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Flowfield Investigation of a Compressor Cascade at High Incidence—Part 1: Pneumatic Probe Measurements

[+] Author Affiliations
Pavlos K. Zachos, Vassilios Pachidis, Bernard Charnley, Pericles Pilidis

Cranfield University, Cranfield, UK

Paper No. GT2009-59906, pp. 345-354; 10 pages
doi:10.1115/GT2009-59906
From:
  • ASME Turbo Expo 2009: Power for Land, Sea, and Air
  • Volume 4: Cycle Innovations; Industrial and Cogeneration; Manufacturing Materials and Metallurgy; Marine
  • Orlando, Florida, USA, June 8–12, 2009
  • Conference Sponsors: International Gas Turbine Institute
  • ISBN: 978-0-7918-4885-2 | eISBN: 978-0-7918-3849-5
  • Copyright © 2009 by ASME

abstract

The performance prediction of axial flow compressors and turbines still relies on the stationary testing of blade cascades. Most of the blade testing studies are done for operating conditions close to the design point or in off-design areas not too far from it. However, blade performance remains unexplored at very far off-design conditions, such as windmilling, characterised by operation under extremely low mass flows and rotational speeds which, in turn, imply highly negative incidence angle values. In this paper, the flow field generated by a 3-dimensional linear compressor cascade at a highly negative incidence angle and zero rotational speed is experimentally investigated using a pneumatic miniature cobra probe. The main objective of the study is to derive the total pressure loss through the blades at such a highly negative incidence angle. An overview of the blade geometry as well as of the experimental facility is given whereas the measurement strategy and the data acquisition technique are also presented. An uncertainty study taking into account the most significant factors affecting the quality of the results has been carried out. As shown by the measurements taken at specific positions downstream of the blades, the flowfield is dominated by highly separated flows on the pressure surface, which contribute to the increased values of the total pressure loss coefficient which seems to be weakly dependent on the inlet Mach number. The quantitative measure of the pressure losses at the extremely negative incidence angle examined can be considered to be a validation platform for correspondent numerical studies of similar flow conditions. Additionally, the experimental results obtained can be used to extend the applicability of the current pressure loss models, increasing the predictive capability of the through flow numerical approaches towards far off-design areas of component or whole engine operation.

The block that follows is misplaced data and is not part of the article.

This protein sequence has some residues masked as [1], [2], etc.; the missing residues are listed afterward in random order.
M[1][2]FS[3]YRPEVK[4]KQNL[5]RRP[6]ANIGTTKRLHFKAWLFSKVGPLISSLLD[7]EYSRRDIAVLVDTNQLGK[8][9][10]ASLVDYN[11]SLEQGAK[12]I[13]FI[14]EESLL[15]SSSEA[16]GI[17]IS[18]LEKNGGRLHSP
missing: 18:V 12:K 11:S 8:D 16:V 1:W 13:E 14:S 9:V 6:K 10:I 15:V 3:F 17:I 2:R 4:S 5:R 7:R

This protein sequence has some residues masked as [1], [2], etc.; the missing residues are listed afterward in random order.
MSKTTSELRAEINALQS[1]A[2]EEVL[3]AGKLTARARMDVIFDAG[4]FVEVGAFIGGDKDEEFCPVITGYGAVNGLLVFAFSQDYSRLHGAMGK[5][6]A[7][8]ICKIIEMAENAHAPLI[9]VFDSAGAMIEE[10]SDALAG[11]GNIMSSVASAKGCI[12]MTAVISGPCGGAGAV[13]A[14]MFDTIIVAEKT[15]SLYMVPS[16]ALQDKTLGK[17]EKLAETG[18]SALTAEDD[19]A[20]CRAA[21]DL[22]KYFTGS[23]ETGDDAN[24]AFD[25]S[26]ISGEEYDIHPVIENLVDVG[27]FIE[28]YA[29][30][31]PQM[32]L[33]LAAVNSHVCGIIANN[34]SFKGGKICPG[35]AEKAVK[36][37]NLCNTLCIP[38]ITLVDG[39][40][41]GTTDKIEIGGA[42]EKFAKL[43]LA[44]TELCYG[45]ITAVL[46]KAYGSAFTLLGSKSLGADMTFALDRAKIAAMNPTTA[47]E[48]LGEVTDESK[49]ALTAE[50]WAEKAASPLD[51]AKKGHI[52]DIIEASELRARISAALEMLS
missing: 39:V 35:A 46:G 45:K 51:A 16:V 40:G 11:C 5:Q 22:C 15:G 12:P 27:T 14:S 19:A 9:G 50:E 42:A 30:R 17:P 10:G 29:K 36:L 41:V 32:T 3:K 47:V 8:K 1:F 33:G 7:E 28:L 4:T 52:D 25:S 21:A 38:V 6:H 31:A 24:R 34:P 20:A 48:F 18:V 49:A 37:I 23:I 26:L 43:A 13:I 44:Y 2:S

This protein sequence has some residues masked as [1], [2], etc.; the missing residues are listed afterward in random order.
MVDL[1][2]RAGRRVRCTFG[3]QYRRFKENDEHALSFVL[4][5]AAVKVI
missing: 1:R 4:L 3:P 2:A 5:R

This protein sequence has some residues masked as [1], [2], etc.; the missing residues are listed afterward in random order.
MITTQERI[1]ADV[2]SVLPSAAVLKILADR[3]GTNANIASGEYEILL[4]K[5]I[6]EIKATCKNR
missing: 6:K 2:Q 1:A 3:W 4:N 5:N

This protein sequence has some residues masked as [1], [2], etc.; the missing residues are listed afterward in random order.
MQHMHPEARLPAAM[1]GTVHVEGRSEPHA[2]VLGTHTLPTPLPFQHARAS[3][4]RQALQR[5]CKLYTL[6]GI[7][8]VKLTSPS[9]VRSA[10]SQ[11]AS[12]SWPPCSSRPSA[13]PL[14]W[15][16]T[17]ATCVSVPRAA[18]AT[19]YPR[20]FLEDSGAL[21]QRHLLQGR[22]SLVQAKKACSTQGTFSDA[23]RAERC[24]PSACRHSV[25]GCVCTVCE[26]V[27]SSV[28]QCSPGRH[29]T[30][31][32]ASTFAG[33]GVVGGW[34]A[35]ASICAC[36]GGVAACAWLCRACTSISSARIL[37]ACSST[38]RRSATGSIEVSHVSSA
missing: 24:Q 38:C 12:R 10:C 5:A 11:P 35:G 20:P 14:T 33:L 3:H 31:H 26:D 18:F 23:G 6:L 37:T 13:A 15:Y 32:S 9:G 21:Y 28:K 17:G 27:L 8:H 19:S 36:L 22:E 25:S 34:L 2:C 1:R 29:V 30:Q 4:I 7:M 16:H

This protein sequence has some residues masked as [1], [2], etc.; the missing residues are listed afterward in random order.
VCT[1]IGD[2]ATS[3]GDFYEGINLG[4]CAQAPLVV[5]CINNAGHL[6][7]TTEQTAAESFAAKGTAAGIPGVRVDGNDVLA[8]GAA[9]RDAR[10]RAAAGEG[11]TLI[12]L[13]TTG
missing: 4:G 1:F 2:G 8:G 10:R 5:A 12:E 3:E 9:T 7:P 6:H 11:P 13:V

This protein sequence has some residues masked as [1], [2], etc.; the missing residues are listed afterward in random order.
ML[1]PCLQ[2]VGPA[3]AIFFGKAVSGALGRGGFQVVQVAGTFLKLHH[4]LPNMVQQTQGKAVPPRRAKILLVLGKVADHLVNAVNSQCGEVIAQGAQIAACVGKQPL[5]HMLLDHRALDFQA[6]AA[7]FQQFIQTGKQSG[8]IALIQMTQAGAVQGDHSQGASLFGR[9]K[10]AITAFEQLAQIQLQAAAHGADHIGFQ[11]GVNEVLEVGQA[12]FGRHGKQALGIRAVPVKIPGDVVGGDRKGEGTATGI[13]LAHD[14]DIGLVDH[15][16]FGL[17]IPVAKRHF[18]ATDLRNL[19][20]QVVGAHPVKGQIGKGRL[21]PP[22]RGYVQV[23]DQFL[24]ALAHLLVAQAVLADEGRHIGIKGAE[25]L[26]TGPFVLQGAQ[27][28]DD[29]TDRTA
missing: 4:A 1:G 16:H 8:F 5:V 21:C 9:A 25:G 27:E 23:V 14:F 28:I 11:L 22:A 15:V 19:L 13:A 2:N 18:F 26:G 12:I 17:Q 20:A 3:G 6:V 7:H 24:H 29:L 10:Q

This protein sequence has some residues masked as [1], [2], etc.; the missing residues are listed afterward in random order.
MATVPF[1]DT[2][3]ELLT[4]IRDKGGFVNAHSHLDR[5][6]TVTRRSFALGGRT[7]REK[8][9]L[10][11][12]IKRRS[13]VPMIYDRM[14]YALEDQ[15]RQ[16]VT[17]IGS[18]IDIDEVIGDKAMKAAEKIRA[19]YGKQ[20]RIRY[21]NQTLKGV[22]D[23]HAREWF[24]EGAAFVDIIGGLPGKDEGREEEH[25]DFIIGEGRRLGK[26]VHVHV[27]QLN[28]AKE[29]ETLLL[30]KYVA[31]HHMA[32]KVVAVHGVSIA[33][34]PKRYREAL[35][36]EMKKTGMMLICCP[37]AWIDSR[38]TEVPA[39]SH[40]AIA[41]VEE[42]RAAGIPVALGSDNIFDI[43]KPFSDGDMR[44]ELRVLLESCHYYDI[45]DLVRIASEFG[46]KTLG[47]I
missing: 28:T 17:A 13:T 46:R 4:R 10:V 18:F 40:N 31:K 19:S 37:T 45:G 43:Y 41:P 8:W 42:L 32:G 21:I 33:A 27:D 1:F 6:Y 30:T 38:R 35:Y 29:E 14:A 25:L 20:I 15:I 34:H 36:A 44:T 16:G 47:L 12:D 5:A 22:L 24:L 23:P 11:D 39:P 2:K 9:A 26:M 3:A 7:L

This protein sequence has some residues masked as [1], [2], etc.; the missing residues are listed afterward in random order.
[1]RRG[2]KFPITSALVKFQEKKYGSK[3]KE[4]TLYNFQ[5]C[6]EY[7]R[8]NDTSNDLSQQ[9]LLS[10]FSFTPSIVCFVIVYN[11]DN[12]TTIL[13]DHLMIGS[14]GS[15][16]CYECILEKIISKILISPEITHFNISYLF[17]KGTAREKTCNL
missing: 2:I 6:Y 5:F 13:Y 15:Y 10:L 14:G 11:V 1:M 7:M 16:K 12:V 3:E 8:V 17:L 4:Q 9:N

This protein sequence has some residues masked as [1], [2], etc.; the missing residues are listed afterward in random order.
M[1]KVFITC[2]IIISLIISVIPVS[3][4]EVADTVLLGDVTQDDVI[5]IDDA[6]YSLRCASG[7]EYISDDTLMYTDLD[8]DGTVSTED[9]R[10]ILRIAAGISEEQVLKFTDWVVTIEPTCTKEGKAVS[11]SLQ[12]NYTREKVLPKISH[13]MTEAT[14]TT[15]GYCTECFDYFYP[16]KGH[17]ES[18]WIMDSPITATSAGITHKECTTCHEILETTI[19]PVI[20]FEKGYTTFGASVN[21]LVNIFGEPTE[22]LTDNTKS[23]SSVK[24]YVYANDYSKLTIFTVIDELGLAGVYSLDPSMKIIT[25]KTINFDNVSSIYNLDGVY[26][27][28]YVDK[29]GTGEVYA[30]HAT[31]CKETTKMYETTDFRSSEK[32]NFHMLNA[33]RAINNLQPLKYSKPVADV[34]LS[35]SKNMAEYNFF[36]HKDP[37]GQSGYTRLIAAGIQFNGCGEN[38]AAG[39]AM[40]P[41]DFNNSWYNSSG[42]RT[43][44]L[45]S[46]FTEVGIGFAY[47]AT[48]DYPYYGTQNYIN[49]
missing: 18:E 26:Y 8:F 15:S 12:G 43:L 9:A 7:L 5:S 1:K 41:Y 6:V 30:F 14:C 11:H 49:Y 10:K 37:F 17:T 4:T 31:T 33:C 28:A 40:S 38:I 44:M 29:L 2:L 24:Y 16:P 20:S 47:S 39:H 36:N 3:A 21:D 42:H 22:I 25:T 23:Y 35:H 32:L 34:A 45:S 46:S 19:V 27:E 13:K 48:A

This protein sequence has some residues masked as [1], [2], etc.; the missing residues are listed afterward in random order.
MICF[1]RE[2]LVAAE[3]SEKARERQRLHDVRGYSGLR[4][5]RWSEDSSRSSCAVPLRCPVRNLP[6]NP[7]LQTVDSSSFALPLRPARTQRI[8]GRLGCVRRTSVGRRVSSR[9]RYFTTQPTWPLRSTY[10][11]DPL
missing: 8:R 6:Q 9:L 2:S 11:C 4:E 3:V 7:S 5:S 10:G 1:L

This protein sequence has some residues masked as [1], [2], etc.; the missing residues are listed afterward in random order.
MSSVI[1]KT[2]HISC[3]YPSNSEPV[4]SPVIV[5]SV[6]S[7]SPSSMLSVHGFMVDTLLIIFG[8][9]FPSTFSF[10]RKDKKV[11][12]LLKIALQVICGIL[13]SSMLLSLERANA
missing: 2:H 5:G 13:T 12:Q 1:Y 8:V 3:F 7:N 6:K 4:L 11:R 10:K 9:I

Copyright © 2009 by ASME

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